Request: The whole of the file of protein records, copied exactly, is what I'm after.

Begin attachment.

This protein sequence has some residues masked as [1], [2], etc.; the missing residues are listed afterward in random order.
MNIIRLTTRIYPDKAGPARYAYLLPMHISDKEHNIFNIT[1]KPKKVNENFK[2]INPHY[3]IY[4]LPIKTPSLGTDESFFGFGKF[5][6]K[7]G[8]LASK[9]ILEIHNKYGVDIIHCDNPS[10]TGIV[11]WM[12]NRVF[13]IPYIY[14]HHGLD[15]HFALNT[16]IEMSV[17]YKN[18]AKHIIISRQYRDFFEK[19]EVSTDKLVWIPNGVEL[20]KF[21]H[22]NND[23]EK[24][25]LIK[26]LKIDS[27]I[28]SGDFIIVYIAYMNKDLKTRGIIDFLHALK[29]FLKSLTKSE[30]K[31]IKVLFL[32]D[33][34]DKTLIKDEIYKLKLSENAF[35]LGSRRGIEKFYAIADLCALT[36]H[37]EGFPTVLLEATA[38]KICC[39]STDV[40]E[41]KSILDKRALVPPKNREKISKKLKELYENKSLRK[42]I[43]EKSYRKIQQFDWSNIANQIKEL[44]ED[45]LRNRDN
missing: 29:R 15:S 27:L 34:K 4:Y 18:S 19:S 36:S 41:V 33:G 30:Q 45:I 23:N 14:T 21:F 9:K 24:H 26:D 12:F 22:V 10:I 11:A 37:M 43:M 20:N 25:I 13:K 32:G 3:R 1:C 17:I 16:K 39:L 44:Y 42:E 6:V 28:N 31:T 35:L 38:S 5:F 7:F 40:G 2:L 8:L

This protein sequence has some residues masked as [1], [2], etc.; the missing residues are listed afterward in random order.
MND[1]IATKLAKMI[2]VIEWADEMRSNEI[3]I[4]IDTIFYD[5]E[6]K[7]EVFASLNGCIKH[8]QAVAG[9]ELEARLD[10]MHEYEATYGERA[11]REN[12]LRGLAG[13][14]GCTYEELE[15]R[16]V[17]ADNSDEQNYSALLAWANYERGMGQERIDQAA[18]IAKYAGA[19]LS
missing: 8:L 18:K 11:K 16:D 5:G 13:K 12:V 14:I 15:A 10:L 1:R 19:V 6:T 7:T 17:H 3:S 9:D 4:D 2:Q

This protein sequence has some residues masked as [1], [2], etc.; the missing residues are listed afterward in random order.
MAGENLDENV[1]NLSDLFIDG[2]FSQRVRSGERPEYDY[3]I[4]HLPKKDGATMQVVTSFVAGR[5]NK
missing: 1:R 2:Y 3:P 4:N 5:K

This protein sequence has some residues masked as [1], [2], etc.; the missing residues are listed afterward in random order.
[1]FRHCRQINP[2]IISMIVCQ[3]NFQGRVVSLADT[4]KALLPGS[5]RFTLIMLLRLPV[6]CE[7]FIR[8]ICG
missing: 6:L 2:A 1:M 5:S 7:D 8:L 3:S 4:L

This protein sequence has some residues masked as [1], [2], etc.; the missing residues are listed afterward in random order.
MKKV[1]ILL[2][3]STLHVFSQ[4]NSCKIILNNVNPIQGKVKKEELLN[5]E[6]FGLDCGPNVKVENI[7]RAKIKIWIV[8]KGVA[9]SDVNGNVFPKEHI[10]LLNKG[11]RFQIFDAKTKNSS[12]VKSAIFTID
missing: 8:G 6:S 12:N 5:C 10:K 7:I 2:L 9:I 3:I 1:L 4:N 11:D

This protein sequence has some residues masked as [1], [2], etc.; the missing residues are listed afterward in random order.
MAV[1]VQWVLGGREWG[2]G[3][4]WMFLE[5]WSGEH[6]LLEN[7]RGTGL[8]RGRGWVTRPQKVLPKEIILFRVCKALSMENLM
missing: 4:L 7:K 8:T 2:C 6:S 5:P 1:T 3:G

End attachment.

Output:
This protein sequence has some residues masked as [1], [2], etc.; the missing residues are listed afterward in random order.
MNIIRLTTRIYPDKAGPARYAYLLPMHISDKEHNIFNIT[1]KPKKVNENFK[2]INPHY[3]IY[4]LPIKTPSLGTDESFFGFGKF[5][6]K[7]G[8]LASK[9]ILEIHNKYGVDIIHCDNPS[10]TGIV[11]WM[12]NRVF[13]IPYIY[14]HHGLD[15]HFALNT[16]IEMSV[17]YKN[18]AKHIIISRQYRDFFEK[19]EVSTDKLVWIPNGVEL[20]KF[21]H[22]NND[23]EK[24][25]LIK[26]LKIDS[27]I[28]SGDFIIVYIAYMNKDLKTRGIIDFLHALK[29]FLKSLTKSE[30]K[31]IKVLFL[32]D[33][34]DKTLIKDEIYKLKLSENAF[35]LGSRRGIEKFYAIADLCALT[36]H[37]EGFPTVLLEATA[38]KICC[39]STDV[40]E[41]KSILDKRALVPPKNREKISKKLKELYENKSLRK[42]I[43]EKSYRKIQQFDWSNIANQIKEL[44]ED[45]LRNRDN
missing: 29:R 15:S 27:L 34:K 4:Y 18:S 19:S 36:S 41:V 33:G 30:Q 45:I 23:N 14:T 21:F 9:K 24:H 26:D 12:F 22:V 10:I 11:A 37:M 43:M 20:N 25:I 13:K 32:G 3:R 1:C 17:I 16:K 39:L 44:Y 42:E 6:V 28:N 31:T 35:L 38:S 5:F 7:F 40:G 2:L 8:L

This protein sequence has some residues masked as [1], [2], etc.; the missing residues are listed afterward in random order.
MND[1]IATKLAKMI[2]VIEWADEMRSNEI[3]I[4]IDTIFYD[5]E[6]K[7]EVFASLNGCIKH[8]QAVAG[9]ELEARLD[10]MHEYEATYGERA[11]REN[12]LRGLAG[13][14]GCTYEELE[15]R[16]V[17]ADNSDEQNYSALLAWANYERGMGQERIDQAA[18]IAKYAGA[19]LS
missing: 8:L 18:K 11:K 16:D 5:G 13:K 12:V 14:I 15:A 10:L 1:R 19:V 6:T 7:T 17:H 3:S 9:D 4:D 2:Q

This protein sequence has some residues masked as [1], [2], etc.; the missing residues are listed afterward in random order.
MAGENLDENV[1]NLSDLFIDG[2]FSQRVRSGERPEYDY[3]I[4]HLPKKDGATMQVVTSFVAGR[5]NK
missing: 1:R 2:Y 3:P 4:N 5:K

This protein sequence has some residues masked as [1], [2], etc.; the missing residues are listed afterward in random order.
[1]FRHCRQINP[2]IISMIVCQ[3]NFQGRVVSLADT[4]KALLPGS[5]RFTLIMLLRLPV[6]CE[7]FIR[8]ICG
missing: 6:L 2:A 1:M 5:S 7:D 8:L 3:S 4:L

This protein sequence has some residues masked as [1], [2], etc.; the missing residues are listed afterward in random order.
MKKV[1]ILL[2][3]STLHVFSQ[4]NSCKIILNNVNPIQGKVKKEELLN[5]E[6]FGLDCGPNVKVENI[7]RAKIKIWIV[8]KGVA[9]SDVNGNVFPKEHI[10]LLNKG[11]RFQIFDAKTKNSS[12]VKSAIFTID
missing: 8:G 6:S 12:N 5:C 10:K 7:I 2:L 9:I 3:I 1:L 4:N 11:D

This protein sequence has some residues masked as [1], [2], etc.; the missing residues are listed afterward in random order.
MAV[1]VQWVLGGREWG[2]G[3][4]WMFLE[5]WSGEH[6]LLEN[7]RGTGL[8]RGRGWVTRPQKVLPKEIILFRVCKALSMENLM
missing: 4:L 7:K 8:T 2:C 6:S 5:P 1:T 3:G